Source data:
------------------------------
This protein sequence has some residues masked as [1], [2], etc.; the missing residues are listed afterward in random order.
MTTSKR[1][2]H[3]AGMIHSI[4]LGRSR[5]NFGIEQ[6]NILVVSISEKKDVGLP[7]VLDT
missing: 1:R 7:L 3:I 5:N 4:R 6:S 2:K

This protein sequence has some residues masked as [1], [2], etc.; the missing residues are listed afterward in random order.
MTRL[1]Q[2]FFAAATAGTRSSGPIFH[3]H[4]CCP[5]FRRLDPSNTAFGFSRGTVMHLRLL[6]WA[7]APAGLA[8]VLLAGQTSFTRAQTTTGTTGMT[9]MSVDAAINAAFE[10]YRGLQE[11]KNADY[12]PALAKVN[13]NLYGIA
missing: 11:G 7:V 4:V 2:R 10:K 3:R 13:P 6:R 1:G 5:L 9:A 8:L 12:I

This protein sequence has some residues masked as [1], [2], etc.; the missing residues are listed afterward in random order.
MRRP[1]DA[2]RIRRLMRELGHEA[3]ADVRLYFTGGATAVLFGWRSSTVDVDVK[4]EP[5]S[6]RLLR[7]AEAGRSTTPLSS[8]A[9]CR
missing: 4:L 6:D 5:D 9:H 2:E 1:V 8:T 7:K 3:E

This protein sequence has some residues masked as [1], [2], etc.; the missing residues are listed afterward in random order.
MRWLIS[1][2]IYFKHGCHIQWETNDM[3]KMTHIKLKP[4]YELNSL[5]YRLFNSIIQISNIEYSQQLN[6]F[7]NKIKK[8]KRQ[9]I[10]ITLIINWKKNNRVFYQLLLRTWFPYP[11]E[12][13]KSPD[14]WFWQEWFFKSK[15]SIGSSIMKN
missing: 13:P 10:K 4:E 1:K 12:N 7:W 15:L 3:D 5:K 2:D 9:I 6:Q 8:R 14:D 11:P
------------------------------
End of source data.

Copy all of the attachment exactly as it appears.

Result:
This protein sequence has some residues masked as [1], [2], etc.; the missing residues are listed afterward in random order.
MTTSKR[1][2]H[3]AGMIHSI[4]LGRSR[5]NFGIEQ[6]NILVVSISEKKDVGLP[7]VLDT
missing: 1:R 7:L 3:I 5:N 4:R 6:S 2:K

This protein sequence has some residues masked as [1], [2], etc.; the missing residues are listed afterward in random order.
MTRL[1]Q[2]FFAAATAGTRSSGPIFH[3]H[4]CCP[5]FRRLDPSNTAFGFSRGTVMHLRLL[6]WA[7]APAGLA[8]VLLAGQTSFTRAQTTTGTTGMT[9]MSVDAAINAAFE[10]YRGLQE[11]KNADY[12]PALAKVN[13]NLYGIA
missing: 11:G 7:V 4:V 2:R 10:K 3:R 13:P 6:R 1:G 5:L 9:A 8:L 12:I

This protein sequence has some residues masked as [1], [2], etc.; the missing residues are listed afterward in random order.
MRRP[1]DA[2]RIRRLMRELGHEA[3]ADVRLYFTGGATAVLFGWRSSTVDVDVK[4]EP[5]S[6]RLLR[7]AEAGRSTTPLSS[8]A[9]CR
missing: 4:L 6:D 5:D 9:H 2:E 1:V 8:T 7:K 3:E

This protein sequence has some residues masked as [1], [2], etc.; the missing residues are listed afterward in random order.
MRWLIS[1][2]IYFKHGCHIQWETNDM[3]KMTHIKLKP[4]YELNSL[5]YRLFNSIIQISNIEYSQQLN[6]F[7]NKIKK[8]KRQ[9]I[10]ITLIINWKKNNRVFYQLLLRTWFPYP[11]E[12][13]KSPD[14]WFWQEWFFKSK[15]SIGSSIMKN
missing: 13:P 10:K 4:E 1:K 12:N 7:W 15:L 3:D 5:K 2:D 9:I 6:Q 8:R 14:D 11:P